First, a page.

This should be something that the powerful teacher's union supports. This is because the teachers are often blamed for the achievement gap. It is said that the teachers are simply not teaching the minorities. But it is hard to imagine how the teacher would teach half the class and not the other half. Yet the union remains silent of this. Why? Because they are busy pushing for more money and smaller class sizes. I think we can all assume that doubling teacher salaries and cutting class sizes in half would not eliminate the achievement gap.

      The approach seems to be to avoid anything, even a logical study, that would leave you open to charges of racism. Besides, the achievement gap becomes an issue to use to make the case for more money for education.

      But there is an achievement gap that needs to be discussed. This is the gap between the Whites and the Asians. Asian kids typically score higher on standardized test than Whites, especially in Math. Is this racism? Are the teachers teaching only to the Asians and not the rest of the kids? Again how would the teacher do that? No, I think that we can conclude that the Asian culture values education as the way to get ahead in life.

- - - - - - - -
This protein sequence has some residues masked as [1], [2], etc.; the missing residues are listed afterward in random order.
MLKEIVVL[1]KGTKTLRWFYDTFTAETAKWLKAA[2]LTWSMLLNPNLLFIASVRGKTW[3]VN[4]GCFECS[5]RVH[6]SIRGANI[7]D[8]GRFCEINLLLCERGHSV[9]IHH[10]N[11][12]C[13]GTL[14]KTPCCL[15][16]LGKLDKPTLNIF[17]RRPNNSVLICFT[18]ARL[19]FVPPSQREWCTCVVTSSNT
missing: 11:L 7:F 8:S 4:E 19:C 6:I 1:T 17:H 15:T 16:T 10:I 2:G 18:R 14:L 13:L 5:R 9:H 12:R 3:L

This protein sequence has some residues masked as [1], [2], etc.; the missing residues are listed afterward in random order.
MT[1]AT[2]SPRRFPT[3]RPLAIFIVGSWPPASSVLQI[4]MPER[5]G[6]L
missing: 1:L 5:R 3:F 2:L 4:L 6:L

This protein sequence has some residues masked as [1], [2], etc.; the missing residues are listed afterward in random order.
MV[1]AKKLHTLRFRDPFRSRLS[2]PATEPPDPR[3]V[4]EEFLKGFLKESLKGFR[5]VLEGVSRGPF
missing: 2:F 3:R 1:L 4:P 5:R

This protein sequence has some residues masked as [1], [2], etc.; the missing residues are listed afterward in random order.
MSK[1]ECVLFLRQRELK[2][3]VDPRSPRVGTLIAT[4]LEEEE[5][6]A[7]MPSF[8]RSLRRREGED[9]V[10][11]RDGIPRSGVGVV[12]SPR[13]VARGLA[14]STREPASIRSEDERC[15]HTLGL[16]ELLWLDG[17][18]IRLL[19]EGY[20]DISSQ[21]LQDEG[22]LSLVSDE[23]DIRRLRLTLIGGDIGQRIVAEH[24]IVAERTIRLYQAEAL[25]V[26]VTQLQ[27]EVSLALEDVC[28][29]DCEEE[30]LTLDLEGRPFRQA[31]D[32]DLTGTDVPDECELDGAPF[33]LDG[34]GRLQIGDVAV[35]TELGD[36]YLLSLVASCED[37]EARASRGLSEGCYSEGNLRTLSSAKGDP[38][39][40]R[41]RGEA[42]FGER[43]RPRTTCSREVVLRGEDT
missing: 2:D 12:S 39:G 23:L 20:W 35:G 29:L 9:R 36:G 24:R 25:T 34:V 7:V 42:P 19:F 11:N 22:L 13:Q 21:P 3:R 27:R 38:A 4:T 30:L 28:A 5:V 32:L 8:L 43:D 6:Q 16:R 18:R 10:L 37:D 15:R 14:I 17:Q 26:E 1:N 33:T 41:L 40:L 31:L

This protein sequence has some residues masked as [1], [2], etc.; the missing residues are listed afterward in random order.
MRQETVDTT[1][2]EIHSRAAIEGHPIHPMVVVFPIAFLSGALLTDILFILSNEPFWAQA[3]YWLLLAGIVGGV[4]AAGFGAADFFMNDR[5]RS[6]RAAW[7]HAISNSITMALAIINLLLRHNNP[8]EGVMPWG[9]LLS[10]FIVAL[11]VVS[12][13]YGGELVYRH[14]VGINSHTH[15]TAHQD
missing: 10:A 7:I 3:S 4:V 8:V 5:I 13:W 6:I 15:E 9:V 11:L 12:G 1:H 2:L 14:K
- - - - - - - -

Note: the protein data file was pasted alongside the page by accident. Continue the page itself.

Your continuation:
We see this when looking world-wide. The ranking of kids in Asia is higher than in America. Japanese kids and Chinese kids simply do better on standardized tests than other kids in the world. This could not be world-wide racism.

      In conclusion, a case can be made that the achievement gap is culture based and not racism based. Assuming that is true, then how do we close that gap?  How do we, or how does the government, change culture? Having our own beliefs is guaranteed by the Constitution. It is not government's business to meddle in people's culture. So certainly more money dedicated to education will not change culture. .

      Thus, the argument that more money dedicated to education will close the achievement gap is nonsense. So why do we even talk about that? As I have said before here, if money is not the solution to a problem then government can't solve the problem. Money is the only tool in their toolbox.

      But culture can be changed. Culture, beliefs, are changed by the leaders in the culture. Churches, community organizations, etc. can change the culture in their minority group. And the good news is that this does not require money. But that is the bad news also. Bad news because the system loves to spend money. They are not interested in solutions that are free. These solutions does not help the bureaucracy grow. Free solutions do not create jobs.

      The fact is that the achievement gap is not a problem to be solved by the government, it is a problem to be solved by the leaders of the minority groups.